No one reading this should be surprised by the news it’s more expensive than ever to find one’s way into a new car. All kinds of external forces have driven average purchase prices through the roof, and strife halfway around the world is currently playing a role in driving up the cost of fuel.
CEOs of the world’s automotive companies have taken note, of course. Late last week, during a virtual roundtable discussion with industry wonks, Stellantis boss Carlos Tavares expressed his opinions on the matter – and spoke of his concerns.
According to The Detroit Bureau, Tavares says he is very concerned “about the effect of affordability” as it relates to the auto industry, going on to opine how the situation may worsen as inflationary pressures escalate around the globe. Production cuts, which began two years ago when factories temporarily shuttered at the beginning of the pandemic but were then acerbated by a lack of semiconductor chips and other supply chain problems, have created severe inventory shortages – an issue whose impact on affordability has been covered multiple times on these digital pages.
An interesting stat tossed out by Tavares was the estimation that there are barely 1 million vehicles sitting in worldwide dealer inventory as this is being written in early March. That’s about one-third of what’s considered normal for this time of year, apparently. We’ve reached out to a few dealer contacts to gauge the accuracy of this estimation in this neck of the woods. To be sure, most lots around these parts are emptier than a politician’s soul.
The explosion of cost for raw materials also doesn’t help. Aluminum has apparently jumped about $1,000 per ton since just before Christmas, and per-ton nickel prices have reportedly increased by approximately 10 grand in the last few months. These essentials are used in bulk for vehicle production – and have no small impact on thwarting the efforts of an OEM to achieve EV price parity with gasoline-powered vehicles. The latter was referenced by Tavares during last week’s roundtable, in which he explained car companies will need to fandangle their way through creative cost containment so these price hikes are not wholly passed on to customers. Doing so, he said, would create a market in which “the middle classes would not be able to buy new cars.”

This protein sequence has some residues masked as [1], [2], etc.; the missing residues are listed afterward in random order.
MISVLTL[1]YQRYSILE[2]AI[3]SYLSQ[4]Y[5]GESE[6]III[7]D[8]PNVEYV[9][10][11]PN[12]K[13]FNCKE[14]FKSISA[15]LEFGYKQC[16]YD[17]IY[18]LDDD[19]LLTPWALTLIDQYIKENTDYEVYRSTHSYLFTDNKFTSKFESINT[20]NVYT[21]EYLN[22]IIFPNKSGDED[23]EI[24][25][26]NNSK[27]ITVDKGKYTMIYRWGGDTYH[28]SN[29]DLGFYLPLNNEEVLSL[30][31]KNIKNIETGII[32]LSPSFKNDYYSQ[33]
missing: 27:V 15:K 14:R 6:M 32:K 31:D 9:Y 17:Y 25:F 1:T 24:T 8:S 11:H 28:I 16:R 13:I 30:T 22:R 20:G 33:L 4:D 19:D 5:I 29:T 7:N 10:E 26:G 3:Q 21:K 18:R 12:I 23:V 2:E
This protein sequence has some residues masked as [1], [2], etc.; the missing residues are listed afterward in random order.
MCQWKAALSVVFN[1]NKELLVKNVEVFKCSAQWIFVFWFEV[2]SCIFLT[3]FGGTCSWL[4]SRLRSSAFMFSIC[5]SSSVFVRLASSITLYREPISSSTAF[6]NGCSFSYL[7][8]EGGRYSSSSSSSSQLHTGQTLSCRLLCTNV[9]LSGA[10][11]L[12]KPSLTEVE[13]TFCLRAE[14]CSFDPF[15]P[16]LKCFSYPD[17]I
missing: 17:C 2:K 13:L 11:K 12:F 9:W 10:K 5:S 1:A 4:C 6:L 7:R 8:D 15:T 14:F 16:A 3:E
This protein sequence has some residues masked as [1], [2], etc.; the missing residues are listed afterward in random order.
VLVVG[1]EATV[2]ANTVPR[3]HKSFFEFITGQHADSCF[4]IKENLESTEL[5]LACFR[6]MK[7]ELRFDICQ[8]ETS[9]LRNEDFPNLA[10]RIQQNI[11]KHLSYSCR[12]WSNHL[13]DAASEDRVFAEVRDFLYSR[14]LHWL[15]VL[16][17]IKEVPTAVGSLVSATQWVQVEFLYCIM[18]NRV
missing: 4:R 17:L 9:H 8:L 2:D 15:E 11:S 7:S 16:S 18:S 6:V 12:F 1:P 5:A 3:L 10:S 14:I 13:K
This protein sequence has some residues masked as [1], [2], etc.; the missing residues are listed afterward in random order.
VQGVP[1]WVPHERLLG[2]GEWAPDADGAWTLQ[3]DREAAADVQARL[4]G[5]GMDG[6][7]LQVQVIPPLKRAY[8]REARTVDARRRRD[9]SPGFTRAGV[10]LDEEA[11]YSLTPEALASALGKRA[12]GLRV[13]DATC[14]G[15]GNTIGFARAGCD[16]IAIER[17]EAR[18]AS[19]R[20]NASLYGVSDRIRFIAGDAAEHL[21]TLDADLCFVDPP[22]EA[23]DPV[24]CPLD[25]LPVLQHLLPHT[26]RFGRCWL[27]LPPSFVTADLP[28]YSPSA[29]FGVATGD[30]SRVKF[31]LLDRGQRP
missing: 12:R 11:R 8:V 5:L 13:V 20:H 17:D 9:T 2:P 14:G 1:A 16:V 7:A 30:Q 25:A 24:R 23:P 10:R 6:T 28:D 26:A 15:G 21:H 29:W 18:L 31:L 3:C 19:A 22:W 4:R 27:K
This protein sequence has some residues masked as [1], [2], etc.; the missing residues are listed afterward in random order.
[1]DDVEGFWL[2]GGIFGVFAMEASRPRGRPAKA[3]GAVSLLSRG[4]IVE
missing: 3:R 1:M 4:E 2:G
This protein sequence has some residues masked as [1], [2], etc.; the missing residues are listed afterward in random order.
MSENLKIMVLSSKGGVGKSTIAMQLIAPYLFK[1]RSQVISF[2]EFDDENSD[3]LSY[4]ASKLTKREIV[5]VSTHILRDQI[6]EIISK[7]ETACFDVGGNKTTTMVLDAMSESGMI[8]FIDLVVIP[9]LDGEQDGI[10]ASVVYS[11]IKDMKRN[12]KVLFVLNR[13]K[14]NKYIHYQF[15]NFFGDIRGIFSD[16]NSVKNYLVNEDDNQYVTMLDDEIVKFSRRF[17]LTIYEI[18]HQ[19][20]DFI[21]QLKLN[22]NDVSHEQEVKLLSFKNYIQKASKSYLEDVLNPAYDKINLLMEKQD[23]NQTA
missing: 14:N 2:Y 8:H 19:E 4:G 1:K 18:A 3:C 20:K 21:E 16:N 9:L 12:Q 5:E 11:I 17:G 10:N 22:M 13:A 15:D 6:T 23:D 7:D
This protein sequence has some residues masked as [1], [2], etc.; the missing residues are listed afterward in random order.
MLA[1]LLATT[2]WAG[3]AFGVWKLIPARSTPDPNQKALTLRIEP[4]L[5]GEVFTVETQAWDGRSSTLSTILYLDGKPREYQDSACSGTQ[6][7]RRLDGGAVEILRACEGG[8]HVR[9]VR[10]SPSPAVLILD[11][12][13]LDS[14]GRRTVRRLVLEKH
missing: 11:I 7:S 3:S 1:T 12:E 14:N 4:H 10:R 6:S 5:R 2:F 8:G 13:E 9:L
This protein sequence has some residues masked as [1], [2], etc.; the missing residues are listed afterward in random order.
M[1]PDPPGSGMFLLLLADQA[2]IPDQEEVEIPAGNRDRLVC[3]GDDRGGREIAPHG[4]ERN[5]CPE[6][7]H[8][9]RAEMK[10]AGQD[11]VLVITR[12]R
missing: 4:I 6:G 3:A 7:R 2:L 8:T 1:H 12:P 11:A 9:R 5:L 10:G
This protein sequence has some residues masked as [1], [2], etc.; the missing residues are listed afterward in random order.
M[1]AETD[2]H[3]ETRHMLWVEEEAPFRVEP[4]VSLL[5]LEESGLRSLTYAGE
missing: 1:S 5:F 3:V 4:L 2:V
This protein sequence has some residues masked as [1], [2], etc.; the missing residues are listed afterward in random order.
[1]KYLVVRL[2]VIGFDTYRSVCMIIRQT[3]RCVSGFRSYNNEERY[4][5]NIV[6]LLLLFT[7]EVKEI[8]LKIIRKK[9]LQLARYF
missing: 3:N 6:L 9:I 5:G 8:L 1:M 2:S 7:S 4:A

Suffice it to say those at the helm of car manufacturers don’t expect this tough situation to ease up any time soon. In a separate conversation late last month, Tavares also said he expects Stellantis suppliers to eat some of these costs in an effort to prevent runaway prices on EVs, saying the current climate should provide “a very nice Darwinian transition period” for suppliers and OEMs.
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